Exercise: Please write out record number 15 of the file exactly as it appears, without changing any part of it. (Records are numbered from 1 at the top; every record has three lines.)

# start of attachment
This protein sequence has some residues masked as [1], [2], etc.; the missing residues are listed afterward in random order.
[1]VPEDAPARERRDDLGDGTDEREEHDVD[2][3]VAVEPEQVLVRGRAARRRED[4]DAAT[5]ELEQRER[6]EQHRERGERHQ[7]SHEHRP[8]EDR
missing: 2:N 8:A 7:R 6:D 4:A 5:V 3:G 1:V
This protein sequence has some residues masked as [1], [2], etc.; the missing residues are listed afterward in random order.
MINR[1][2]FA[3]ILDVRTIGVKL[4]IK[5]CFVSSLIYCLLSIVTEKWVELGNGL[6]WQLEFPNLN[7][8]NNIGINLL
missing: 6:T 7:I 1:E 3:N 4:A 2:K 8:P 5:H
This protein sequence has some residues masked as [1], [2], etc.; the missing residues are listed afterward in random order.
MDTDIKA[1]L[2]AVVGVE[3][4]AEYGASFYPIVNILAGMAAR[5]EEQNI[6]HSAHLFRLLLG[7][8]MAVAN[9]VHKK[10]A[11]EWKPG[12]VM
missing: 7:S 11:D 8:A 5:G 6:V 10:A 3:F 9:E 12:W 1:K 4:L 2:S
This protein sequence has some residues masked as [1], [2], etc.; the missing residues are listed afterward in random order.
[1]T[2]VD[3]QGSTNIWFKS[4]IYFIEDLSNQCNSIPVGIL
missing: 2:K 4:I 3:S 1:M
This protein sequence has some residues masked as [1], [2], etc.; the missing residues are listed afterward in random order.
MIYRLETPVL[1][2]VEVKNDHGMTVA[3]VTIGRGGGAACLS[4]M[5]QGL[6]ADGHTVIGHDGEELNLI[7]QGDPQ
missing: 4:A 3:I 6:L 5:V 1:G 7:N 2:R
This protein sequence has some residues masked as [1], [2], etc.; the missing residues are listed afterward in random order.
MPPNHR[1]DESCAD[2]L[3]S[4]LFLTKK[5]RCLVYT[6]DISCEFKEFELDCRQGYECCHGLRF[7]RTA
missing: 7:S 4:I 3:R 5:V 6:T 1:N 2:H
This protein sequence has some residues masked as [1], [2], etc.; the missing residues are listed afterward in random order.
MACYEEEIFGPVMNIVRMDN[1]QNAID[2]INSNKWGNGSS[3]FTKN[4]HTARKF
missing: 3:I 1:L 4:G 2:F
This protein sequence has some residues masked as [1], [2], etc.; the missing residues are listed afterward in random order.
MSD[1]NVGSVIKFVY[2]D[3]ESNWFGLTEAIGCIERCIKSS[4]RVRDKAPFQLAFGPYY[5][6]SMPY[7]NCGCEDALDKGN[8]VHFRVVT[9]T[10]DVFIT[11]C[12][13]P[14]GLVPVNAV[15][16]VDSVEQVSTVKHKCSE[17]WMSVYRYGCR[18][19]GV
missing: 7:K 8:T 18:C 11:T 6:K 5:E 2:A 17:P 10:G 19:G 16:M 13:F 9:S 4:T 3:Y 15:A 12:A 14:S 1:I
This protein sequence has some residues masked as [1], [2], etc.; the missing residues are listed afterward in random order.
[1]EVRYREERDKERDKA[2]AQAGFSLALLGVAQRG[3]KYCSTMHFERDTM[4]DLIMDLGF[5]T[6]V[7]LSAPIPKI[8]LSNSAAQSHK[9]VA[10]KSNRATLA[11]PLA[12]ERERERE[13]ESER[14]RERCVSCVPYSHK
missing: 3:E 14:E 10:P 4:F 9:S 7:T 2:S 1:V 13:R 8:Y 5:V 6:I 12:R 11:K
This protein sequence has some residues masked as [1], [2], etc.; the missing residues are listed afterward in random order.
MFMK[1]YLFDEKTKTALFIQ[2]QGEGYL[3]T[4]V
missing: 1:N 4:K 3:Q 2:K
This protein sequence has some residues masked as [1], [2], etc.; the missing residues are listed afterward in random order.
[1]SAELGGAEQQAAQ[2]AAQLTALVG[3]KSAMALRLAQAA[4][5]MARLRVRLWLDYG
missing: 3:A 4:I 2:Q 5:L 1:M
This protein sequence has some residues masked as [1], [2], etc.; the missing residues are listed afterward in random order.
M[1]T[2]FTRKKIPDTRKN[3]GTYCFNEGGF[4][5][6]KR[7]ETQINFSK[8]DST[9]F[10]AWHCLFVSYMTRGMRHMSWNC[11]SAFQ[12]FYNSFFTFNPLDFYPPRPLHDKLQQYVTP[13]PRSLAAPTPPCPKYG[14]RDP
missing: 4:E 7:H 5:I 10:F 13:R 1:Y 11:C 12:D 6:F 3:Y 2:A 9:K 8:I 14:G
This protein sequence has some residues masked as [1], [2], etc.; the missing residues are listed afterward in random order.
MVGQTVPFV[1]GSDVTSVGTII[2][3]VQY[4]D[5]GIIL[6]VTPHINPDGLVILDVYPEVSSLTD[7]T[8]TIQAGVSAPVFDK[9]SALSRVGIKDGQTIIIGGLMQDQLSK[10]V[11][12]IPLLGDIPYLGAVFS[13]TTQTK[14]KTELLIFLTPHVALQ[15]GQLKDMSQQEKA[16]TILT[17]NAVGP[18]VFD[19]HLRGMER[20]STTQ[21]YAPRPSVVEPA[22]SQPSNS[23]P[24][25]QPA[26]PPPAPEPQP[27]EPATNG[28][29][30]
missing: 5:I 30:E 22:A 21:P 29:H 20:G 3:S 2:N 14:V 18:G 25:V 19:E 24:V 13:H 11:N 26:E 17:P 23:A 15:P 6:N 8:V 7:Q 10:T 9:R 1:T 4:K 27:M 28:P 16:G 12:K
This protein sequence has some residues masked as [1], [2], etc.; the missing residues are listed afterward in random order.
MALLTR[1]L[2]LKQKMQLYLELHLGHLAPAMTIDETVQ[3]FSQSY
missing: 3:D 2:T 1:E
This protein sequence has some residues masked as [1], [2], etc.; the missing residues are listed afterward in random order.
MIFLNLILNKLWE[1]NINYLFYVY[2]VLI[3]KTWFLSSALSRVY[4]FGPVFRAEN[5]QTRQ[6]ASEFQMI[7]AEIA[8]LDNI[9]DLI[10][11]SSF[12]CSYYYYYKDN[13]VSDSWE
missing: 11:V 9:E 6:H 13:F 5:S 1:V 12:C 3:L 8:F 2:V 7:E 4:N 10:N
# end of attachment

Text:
This protein sequence has some residues masked as [1], [2], etc.; the missing residues are listed afterward in random order.
MIFLNLILNKLWE[1]NINYLFYVY[2]VLI[3]KTWFLSSALSRVY[4]FGPVFRAEN[5]QTRQ[6]ASEFQMI[7]AEIA[8]LDNI[9]DLI[10][11]SSF[12]CSYYYYYKDN[13]VSDSWE
missing: 11:V 9:E 6:H 13:F 5:S 1:V 12:C 3:L 8:F 2:V 7:E 4:N 10:N